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Green Hair Algae!!!!


What testing method? This is actually a large variance. You are aiming for 0.04 - 0.07. Anything higher will start to cause algae blooms, one of which is annoying hair algae. Remove as much as you can by hand, scrub the rock out of the tank if possible, add CUC and water changes. Good luck!

I'm facing the same issue in one of my tanks. It is caused from too much nitrates and phosphates in the water. This is what I am doing to try to fix it:

-weekly or semi-weekly 25% water changes
-added snails, and hermits
-turned down lighting 50%
-added 2nd Protein Skimmer
-running skimmers extra wet
-pulling out as much as I can by hand (a good way to export the nutrients)
-added a Lawnmower Blenny
-added more light on refugium

I haven't seen algae of any sort except coraline since adding an algea scrubber...

One thing I should have mentioned, while a misconception is that only water changes will solve the problem over time, you MUST have a multi solution approach. The skimmer should be a great start. Unfortunately, water changes alone will help, but never be a full solution. It will help early, but will be a major battle as you get deeper into the strategy as you are fighting the fact that you are reducing it less each time because of dilution. Also, most salts will have a trace of phosphates in them (even if they claim they don't) so you will just be pulling some out and putting others in.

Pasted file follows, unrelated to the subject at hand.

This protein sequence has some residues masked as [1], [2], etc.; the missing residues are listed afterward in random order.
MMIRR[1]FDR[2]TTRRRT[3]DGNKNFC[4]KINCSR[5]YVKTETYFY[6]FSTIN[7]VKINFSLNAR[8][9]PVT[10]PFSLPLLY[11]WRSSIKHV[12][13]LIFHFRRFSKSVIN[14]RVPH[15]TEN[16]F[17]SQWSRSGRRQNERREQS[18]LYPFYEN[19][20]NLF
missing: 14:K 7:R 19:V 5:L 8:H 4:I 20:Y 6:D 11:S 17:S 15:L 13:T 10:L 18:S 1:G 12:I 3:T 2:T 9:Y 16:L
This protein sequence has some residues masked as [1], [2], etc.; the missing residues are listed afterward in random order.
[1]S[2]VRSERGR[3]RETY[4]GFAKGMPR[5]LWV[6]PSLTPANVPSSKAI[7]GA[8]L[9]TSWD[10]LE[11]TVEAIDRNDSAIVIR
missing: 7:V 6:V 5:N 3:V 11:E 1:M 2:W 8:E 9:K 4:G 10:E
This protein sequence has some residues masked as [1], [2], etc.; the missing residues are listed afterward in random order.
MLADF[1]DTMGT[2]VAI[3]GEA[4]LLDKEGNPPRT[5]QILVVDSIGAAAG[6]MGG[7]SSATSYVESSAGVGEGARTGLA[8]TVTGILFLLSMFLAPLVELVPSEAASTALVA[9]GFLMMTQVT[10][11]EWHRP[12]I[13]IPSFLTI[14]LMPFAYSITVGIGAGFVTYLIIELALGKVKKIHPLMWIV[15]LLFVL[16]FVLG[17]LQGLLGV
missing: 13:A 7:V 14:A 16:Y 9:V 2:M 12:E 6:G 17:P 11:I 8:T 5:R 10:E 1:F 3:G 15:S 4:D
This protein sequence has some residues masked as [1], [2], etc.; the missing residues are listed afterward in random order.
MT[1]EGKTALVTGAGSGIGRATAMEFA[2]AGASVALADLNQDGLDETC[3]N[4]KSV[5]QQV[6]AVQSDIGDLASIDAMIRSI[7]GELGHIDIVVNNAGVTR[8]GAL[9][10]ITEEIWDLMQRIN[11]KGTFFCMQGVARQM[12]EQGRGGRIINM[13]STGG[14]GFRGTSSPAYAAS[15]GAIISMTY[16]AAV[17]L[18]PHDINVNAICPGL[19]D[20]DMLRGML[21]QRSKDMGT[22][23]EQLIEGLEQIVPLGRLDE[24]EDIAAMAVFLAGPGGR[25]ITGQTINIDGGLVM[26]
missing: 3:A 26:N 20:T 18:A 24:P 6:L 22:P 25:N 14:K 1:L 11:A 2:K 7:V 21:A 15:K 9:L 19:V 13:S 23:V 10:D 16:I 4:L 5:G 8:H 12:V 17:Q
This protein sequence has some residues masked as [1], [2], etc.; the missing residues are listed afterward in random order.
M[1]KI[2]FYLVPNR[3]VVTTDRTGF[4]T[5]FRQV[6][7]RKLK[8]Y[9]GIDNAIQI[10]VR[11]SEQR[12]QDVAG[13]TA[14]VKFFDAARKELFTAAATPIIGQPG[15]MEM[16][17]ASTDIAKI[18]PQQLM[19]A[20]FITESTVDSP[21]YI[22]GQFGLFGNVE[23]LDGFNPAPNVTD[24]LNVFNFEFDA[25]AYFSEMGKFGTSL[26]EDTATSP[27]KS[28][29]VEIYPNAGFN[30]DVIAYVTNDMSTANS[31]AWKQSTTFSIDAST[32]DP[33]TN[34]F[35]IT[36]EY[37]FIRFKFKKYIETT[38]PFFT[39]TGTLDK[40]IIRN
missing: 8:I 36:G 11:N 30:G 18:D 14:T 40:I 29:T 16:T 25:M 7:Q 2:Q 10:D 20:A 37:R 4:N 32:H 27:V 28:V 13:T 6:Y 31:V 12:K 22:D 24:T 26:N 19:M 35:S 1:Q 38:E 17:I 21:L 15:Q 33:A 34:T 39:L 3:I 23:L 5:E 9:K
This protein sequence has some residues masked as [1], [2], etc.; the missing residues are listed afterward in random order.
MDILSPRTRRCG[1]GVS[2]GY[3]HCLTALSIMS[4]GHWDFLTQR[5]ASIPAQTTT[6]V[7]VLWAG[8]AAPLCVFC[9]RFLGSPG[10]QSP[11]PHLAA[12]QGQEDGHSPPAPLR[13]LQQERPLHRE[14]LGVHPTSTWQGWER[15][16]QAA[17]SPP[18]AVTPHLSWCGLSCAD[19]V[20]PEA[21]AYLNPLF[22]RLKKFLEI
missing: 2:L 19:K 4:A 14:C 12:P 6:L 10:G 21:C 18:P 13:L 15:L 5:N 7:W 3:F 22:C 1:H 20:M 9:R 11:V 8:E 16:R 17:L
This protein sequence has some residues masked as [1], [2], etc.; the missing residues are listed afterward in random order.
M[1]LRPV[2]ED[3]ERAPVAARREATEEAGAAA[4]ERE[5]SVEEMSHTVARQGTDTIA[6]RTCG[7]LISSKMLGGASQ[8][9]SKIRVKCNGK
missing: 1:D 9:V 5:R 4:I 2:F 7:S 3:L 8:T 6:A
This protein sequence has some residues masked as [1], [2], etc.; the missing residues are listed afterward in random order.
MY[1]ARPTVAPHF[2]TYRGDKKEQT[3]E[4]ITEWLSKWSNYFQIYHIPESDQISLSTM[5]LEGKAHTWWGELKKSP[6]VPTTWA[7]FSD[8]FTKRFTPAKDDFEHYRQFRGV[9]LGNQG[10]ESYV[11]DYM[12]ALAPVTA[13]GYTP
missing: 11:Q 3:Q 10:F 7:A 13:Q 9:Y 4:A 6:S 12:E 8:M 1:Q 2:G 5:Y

Again good luck! And you are not alone, this is a battle all salt water hobbyists have fought on many occasions!

To piggy-back off of what Tim said, in addition to strict schedule of water changes be sure to be mindful of how much you feed your tank. As that food breaks down it becomes a nutrient that helps algae grow. Choch also mentioned syphoning out detritous when doing water changes, get a large baster and blow the detritous off/out of your rocks just prior to syphoning for a water change too.

So far I have seen alot of good suggestions. Good Reef Practices dictate most of these actions, i.e. water changes, light cycle, PO4 control, etc. Raising Mg++ can assist in GHA demise as well. At the risk of suggesting a treatment for the symptom and not a cure for the problem, I have used Algaefix Marine with excellent results on my mixed reef. I was able to kill off much of the GHA, and what didn't die completely, became loose enough that it sloughed off the rock quite easily. The CUC could get ahead of things at that point. It took a couple of weeks, but it hasn't come back except in one small area by the overflow. If you use it, do read up on the forums about it, as some anecdotal postings have clamed it crashed their tanks and caused other issues like cyano bloom, but I didn't get those. Anyway, good luck with it.


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